Detours and Discoveries on the Douro
Tuesday, October 6, 2015
Today, we disembarked Viking River Cruises Viking Torgil in Pinhao, Portugal on the second-last day of our 10-day Portugal’s River of Gold journey. Pinhao (pronounced peen-yow) would mark the jumping-off point for a fabulously memorable day of touring Portugal’s UNESCO-protected Douro River Valley.
Unfortunately, most guests were so wiped out from our full day of touring Salamanca, Spain yesterday that there was a noticeable amount of empty space on the coach this morning. It’s too bad – they missed out on one of the most entertaining, confounding and intriguing days on our journey.
To start with, our coach was detoured off the freeway by road closures, which meant it took nearly two hours to reach the Village of Favaios that would be our first stop this morning. The plus side of this inconvenience? Some of the most spectacular scenery we’ve seen this trip, highlighted by the lightly-diffused sunrise that blanketed the Douro’s hills in soft shades of green.
Once we’d reached Favaios, I popped into a local pharmacy to buy some lozenges for what is increasingly becoming a nasty cold. Good news: pharmacy technicians in Portugal speak English. Better news: they carry a brand called “Strepsils”, so if you’re really stuck, just say “Strepsils” and point to your throat. That’ll get the job done too. Cost: €5.
I rejoined the group in time to tour the local Douro Valley Museum that is situated in town, and to visit a local bread merchant to see how they bake fresh bread in the same style that has been used here for hundreds of years. The bread was delicious, and seeing it being made “the old fashioned way” rather than sitting in pyramid-like clusters in a supermarket was unexpectedly thrilling.
But it was our lunchtime visit to the Enoteca Douro – Quinta da Avessada winery that really set my day into high gear and made it one of the most memorable of this trip. It was there, you see, that we met The Portuguese Mr. Bean.
Of course, Luis Barros isn’t really the Portuguese Mr. Bean. He’s the current owner of the vineyard, preserving a centuries-long tradition of producing fine wines and Muscatels along the Douro. He’s a talented, knowledgeable businessman who is dedicated to preserving the history and culture of the Douro Demarcated Region and the culture of the Village of Favaios and that of Quinta de Avessada.
And God help me, he looks and acts like Mr. Bean.
Now, here’s a fun challenge: take someone who is speaking honestly and earnestly about their proud tradition as a family-run winery that has been operating in the Douro valley for centuries. Now, add in some madcap facial expressions, amazing changes in both the pitch and timbre of their voice, throw in some elaborate hand gestures, and you’ve got Luis Barros: the Portuguese Mr. Bean.
Barros seems to be aware of his uncanny resemblance (the gift shop sells post cards featuring him mimicking Mr. Bean’s famous mugshot), but this isn’t an act: this is how the man really is. And the fact that he’s not saying anything overtly funny makes the entire thing uncomfortably hysterical. Which Barros seems fine with – during our lunch at the winery, most tables broke down in laughter while Barros spoke at intervals that were announced with the chiming of a bell. Try as I might, I nearly spit my wine out on several occasions. Someone put their camera on “burst” mode – that is, the rapid-fire shutter speed that rattles off a few dozen photos a second. The results were incredible.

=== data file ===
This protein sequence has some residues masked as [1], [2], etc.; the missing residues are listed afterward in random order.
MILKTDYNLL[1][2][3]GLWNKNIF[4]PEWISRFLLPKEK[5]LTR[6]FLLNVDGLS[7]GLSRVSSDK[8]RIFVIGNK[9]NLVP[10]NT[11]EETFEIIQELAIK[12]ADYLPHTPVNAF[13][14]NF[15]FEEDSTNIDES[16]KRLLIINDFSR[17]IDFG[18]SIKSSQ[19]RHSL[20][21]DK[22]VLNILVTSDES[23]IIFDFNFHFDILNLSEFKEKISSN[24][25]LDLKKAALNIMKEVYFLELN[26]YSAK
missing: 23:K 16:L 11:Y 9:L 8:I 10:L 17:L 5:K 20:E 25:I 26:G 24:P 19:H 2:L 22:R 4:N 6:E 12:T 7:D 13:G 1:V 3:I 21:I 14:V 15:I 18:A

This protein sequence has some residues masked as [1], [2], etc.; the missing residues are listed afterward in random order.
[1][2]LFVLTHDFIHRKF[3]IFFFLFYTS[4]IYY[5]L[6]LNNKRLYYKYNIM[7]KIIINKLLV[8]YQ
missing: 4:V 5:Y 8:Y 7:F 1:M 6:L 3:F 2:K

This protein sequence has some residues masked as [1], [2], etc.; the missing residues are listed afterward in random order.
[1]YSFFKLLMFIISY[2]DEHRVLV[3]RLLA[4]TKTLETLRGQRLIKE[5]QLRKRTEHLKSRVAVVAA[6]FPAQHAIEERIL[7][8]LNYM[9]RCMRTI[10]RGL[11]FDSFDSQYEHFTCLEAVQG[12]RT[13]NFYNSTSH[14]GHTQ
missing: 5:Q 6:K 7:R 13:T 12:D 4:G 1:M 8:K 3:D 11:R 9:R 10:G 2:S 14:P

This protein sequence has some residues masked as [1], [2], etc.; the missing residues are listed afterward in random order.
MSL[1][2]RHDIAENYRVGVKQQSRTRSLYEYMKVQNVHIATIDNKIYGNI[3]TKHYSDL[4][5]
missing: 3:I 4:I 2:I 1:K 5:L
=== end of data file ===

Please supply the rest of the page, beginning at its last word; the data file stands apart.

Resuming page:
Barros is an eccentric man; that much was made clear by the wine glass-shaped swimming pool and the Chuck-E-Cheese-style animatronic display highlighting the traditional method of stomping grapes. In fact, the winery is a classy place nestled in the middle of some pristine scenery, which makes the contrasts all that much more hysterical. The animatronics room – which resembles something Walt Disney might have dreamed up if he had hit the sauce hard and early – was preceded by one of the most elegant and beautiful tasting rooms I had ever set foot in. The contrasts were overwhelmingly funny; it was as if Pee Wee Herman had opened up shop in the Ritz-Carlton.
Yet lunch was impeccable, the wine was to die for, and Barros revealed himself to be the odd-but-consummate host. It may not be intended to be lunch and a show, but it certainly was one of my most memorable travel experiences anywhere in the world.
This evening, we returned to the Viking Torgil at her berth in Pinhao for the Captain’s Farewell Cocktail and Dinner. Although we have one more day to enjoy on our Portugal’s River of Gold itinerary, Viking always places the “Farewell” events on the second-to-last night to properly allow guests to enjoy themselves without having to worry about early departure times and packing.
It’s just one more way Viking wants guests to fully concentrate on enjoying their vacation – while leaving the details and logistics up to their capable crews and Program Directors.
Viking Torgil - Portugal's River of Gold
|Day 1||Lisbon, Portugal|
|Day 2||Lisbon, Portugal|
|Day 3||Porto, Portugal; Embarking Viking Torgil|
|Day 4||Porto, Portugal|
|Day 5||Regua, Portugal|
|Day 6||Castelo Rodrigo|
|Day 7||Salamanca, Spain|
|Day 8||Pinhao, Portugal|
|Day 9||Lamego, Portugal|
Our Live Voyage Report from onboard Viking River Cruises’ Viking Torgil continues tomorrow with one final day in Portugal on the Douro! Be sure to follow along with our adventures on Twitter @deckchairblog.